Third, our relationship with the Sri Lankan government is very cool right now. The Sri Lankan government has recently exchanged presidential visits with Iran. The biggest donor country to Sri Lanka right now is China. The government recently reiterated its close ties to Cuba and, also in the news today, with Vietnam. Remember,  this island is officially the Democratic Socialist Republic of Sri Lanka. The Sri Lankan government is deliberately seeking to strengthen non-Western ties because they want to immunize themselves economically against Western political demands to conduct the civil war in a certain way or for the West to dictate the terms of a political solution once the conventional war is over. The Indians would be apoplectic if the Chinese military appeared in Sri Lanka, so let the Vietnamese or the Iranians do the job if it is to be “outsourced” to a foreign country.

Fourth, if a foreign country scoops up “civilians” indiscriminately (and takes them where?), this will be seen as a way for the top leadership of the LTTE to escape the island. If we get involved in this and then, at the end of the day, Prabhakaran has vanished, we will have generated bad feelings on this island that will last a generation. Now, it may well be that Prabhakaran has already left, or will leave by his own means, but the US will be blamed for his escape if we get involved.

Fifth, it would be a blow to our new “friend” India’s prestige. They are the local superpower. They have decidedly mixed feelings about the LTTE. The Indians under Indira Gandhi trained the LTTE. (She was repaid when the LTTE assassinated her son, Rajiv, though she did not live to see it.) People in the Indian state of Tamil Nadu are setting themselves on fire to protest the imminent defeat of the LTTE. The people of Tamil Nadu make up 6% of the population of India and national elections are next month. Sri Lanka is just 25 miles off the coast of Tamil Nadu. The Indians have a natural stake in the lives of the Hindu civilians located in the last bit of LTTE controlled territory. But the Indians have been burned before. They sent peacekeeping troops to Sri Lanka in the late ’80s as part of a ceasefire agreement, but were forced by the LTTE, the “representatives” of the people the Indians were sent there to protect, to withdraw in humiliating defeat with much loss of life.

So the Indians will have decidedly mixed feelings about the possibility of an American intervention. One the one hand, they would be happy that it is not their army landing in Sri Lanka, but it will make them look weak, in the sense that they will be seen as unable to influence events so close to their own shore.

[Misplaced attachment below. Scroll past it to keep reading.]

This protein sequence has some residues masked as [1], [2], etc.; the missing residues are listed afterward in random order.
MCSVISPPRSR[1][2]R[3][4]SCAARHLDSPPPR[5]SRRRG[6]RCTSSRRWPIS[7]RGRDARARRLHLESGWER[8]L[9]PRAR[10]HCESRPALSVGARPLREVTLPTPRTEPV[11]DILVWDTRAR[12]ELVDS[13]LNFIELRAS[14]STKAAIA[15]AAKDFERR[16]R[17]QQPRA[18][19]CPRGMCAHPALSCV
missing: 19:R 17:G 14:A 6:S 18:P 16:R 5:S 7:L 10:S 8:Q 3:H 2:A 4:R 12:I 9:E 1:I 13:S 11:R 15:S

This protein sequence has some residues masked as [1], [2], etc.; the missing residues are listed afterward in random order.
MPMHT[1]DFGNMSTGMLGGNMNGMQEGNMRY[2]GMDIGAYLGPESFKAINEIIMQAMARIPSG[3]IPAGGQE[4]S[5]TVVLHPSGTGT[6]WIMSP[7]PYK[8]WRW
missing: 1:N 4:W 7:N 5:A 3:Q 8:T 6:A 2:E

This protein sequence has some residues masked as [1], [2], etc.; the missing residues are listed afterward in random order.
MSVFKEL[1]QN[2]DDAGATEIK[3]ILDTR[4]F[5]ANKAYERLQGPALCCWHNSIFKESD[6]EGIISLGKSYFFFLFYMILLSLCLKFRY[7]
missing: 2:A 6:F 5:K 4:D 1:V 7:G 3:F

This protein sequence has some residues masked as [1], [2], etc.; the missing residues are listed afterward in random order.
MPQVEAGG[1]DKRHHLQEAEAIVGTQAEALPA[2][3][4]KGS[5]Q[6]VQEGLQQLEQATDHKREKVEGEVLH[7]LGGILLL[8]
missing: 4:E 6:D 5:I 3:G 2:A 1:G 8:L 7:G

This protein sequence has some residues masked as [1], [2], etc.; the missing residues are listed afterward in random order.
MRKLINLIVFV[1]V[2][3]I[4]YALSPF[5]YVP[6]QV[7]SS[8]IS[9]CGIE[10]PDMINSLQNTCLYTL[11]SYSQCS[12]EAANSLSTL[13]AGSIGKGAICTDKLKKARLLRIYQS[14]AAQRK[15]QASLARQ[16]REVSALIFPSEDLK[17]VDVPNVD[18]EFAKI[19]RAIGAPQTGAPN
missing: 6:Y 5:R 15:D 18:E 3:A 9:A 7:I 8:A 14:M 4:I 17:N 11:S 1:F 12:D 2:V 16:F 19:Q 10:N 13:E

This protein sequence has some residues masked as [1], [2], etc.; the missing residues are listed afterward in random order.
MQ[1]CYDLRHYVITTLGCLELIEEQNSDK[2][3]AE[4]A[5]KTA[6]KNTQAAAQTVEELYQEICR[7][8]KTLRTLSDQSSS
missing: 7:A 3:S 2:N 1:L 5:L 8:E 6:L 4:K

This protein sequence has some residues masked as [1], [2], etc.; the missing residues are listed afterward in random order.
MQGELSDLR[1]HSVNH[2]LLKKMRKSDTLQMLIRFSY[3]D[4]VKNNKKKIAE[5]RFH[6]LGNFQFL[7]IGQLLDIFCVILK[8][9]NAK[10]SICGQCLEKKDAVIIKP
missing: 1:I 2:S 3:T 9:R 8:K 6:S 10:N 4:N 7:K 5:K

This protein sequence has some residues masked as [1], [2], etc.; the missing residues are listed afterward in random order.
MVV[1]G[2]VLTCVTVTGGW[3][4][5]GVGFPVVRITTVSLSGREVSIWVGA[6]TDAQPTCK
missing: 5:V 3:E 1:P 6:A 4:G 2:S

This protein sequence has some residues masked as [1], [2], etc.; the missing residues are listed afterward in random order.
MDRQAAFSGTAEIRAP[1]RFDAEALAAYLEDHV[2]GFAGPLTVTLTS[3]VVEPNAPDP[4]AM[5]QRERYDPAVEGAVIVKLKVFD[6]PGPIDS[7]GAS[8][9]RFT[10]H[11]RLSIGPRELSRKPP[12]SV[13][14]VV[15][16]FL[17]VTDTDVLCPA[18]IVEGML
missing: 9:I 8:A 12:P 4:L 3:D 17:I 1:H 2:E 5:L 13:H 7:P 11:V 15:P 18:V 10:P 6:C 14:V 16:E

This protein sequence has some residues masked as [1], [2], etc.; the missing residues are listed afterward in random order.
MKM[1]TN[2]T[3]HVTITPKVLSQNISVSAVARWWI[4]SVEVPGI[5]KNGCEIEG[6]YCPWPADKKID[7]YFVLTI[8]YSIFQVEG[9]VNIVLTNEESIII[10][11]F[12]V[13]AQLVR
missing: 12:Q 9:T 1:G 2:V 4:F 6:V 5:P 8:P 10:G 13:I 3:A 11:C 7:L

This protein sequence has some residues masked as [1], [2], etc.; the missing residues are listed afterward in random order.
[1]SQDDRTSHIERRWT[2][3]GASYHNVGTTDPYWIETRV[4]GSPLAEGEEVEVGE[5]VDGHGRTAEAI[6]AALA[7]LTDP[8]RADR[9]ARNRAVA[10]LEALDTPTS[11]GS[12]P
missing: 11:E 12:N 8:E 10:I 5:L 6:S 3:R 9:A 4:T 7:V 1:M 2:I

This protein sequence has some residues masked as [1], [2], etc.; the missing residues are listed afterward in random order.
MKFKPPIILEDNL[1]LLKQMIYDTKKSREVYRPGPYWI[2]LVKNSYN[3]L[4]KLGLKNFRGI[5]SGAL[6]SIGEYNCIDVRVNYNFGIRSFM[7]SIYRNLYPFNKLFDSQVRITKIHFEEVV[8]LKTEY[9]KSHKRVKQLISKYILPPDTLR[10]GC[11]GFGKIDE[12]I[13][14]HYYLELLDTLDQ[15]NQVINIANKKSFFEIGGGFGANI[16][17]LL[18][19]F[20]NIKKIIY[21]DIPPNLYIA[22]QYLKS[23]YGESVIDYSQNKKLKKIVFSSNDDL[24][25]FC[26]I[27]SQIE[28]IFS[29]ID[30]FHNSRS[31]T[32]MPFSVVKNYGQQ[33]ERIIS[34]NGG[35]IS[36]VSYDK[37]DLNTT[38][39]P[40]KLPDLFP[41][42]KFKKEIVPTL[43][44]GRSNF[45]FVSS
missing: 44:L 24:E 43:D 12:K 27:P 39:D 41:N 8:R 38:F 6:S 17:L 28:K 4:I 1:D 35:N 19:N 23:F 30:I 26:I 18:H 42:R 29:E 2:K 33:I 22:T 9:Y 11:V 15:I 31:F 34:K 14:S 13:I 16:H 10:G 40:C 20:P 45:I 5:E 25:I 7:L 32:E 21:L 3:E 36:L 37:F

Can this initiative be the result of the one-sided Senate hearings recently held by Senator Kerry? Kerry held a hearing on the situation in Sri Lanka where all the witnesses were known critics of the Sri Lankan government. The Sri Lankan government was not invited to present its views. The UN Commissioner on Human Rights was not there to present the results of his recent visit to the conflict zone. Please, someone tell me that a) the US ambassador to Sri Lanka was consulted by the committee (even if at a distance) and b) we are not contemplating this intervention as some politcal favor to some supporters of Senator Kerry. I railed against Bush’s fanaticism getting in the way of seeing the facts. Please let us demonstrate that indeed there has been “change we can believe in” in Washington.

And doesn’t the US have enough trouble on its hands right now? This looks like yet another case where, with noble intentions, we want to “help” but where we do not really understand the local situation. When phrased as the rescue of  innocent civilians being held by the evil LTTE terrorists, it sounds black and white. Of course, being the noble people that we are, we ride in on the white stallion and save the day. But easy-to-digest sound bites do not make good foreign policy. We can not use satellite recon to read the minds of the civilians. We can not rely on the LTTE  to act rationally and surrender in the face of superior numbers. No one in Asia today will buy that “we thought we were doing what was right” excuse. Good intentions do not cut it here anymore. We have helped to destroy whole regions of Asia with our well-intentioned but ignorant policies. Asia deserves competence from us and, if we cannot deliver competence, we should just stay away.

It will not be simple if we get involved militarily in Sri Lanka. It is hard for me to envision what good we can do in this situation. The core problem is that the remainder of the LTTE is embedded within a large number of civilians. To defeat the LTTE conventional forces, and the Sri Lankan government will accept no less, someone is going to have to attack them and continue to attack them until they surrender or they all die. It will be messy. There will be a large loss of civilian life, if for no other reason than that is the outcome that the LTTE wants for future propaganda purposes. The only question is, who will get the blame for the large loss of life? If we send in the Marines to do the job, we will get the blame. This might be a relief to the Sri Lankans and the Indians, but is that what we really want?



1 Comment

  1. March 21, 2009 at 5:36 pm

    […] did spend a few hours writing and sending variants on my “Keep the Marines out of Sri Lanka” posting to President Obama and Senators Brown and Voinovich (both Ohio senators). It turns out that both of […]